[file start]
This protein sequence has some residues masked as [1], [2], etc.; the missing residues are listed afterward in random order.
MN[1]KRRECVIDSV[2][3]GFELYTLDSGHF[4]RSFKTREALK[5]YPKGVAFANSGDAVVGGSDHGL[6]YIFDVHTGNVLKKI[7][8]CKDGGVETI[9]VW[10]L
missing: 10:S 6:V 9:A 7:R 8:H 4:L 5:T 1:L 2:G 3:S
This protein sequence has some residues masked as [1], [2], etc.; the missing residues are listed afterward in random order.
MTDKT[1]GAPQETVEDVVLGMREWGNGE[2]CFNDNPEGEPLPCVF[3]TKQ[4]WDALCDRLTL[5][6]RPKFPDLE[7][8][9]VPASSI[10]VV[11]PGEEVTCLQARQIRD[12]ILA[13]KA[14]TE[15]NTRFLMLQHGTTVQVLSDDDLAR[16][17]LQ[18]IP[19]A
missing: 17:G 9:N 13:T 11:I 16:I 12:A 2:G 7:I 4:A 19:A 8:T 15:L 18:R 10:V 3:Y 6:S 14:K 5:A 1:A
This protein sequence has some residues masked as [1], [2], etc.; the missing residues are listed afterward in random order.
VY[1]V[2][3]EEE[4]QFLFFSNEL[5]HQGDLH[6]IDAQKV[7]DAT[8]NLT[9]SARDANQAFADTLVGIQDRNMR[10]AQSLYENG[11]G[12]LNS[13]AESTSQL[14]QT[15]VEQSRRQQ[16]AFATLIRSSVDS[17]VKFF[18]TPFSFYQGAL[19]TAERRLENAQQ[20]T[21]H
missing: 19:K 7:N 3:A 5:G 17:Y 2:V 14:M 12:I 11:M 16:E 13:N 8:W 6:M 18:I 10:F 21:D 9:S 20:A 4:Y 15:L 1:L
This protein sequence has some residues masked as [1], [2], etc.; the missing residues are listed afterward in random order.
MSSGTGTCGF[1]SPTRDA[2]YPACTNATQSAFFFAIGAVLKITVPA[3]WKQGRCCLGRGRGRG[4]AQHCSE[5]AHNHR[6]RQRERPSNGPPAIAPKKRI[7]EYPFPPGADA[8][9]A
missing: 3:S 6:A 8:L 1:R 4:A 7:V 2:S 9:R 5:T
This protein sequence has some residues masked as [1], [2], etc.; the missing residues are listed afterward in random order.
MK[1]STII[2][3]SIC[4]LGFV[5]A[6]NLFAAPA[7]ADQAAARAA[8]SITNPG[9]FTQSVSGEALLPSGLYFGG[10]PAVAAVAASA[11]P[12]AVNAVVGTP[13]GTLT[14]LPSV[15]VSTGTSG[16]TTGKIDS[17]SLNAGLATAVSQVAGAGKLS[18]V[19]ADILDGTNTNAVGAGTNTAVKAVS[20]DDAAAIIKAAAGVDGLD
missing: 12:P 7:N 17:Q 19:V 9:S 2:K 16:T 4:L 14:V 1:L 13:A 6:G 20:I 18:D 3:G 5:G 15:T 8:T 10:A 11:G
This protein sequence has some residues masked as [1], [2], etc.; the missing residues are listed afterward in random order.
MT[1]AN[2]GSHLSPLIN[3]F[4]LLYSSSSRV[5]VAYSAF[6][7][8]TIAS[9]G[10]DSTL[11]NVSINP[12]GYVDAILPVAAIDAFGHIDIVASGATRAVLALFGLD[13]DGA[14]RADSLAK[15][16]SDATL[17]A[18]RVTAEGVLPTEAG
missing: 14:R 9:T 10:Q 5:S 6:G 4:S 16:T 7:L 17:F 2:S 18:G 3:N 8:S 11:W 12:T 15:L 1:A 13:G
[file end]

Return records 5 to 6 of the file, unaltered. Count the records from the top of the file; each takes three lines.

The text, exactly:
This protein sequence has some residues masked as [1], [2], etc.; the missing residues are listed afterward in random order.
MK[1]STII[2][3]SIC[4]LGFV[5]A[6]NLFAAPA[7]ADQAAARAA[8]SITNPG[9]FTQSVSGEALLPSGLYFGG[10]PAVAAVAASA[11]P[12]AVNAVVGTP[13]GTLT[14]LPSV[15]VSTGTSG[16]TTGKIDS[17]SLNAGLATAVSQVAGAGKLS[18]V[19]ADILDGTNTNAVGAGTNTAVKAVS[20]DDAAAIIKAAAGVDGLD
missing: 12:P 7:N 17:Q 19:V 9:S 2:K 16:T 4:L 14:V 1:L 13:A 6:G 20:I 18:D 3:G 5:G 15:T 8:T 10:A 11:G
This protein sequence has some residues masked as [1], [2], etc.; the missing residues are listed afterward in random order.
MT[1]AN[2]GSHLSPLIN[3]F[4]LLYSSSSRV[5]VAYSAF[6][7][8]TIAS[9]G[10]DSTL[11]NVSINP[12]GYVDAILPVAAIDAFGHIDIVASGATRAVLALFGLD[13]DGA[14]RADSLAK[15][16]SDATL[17]A[18]RVTAEGVLPTEAG
missing: 14:R 9:T 10:Q 5:S 6:G 4:S 16:T 7:L 17:F 2:S 18:G 3:N 8:S 11:W 12:T 15:L 1:A 13:G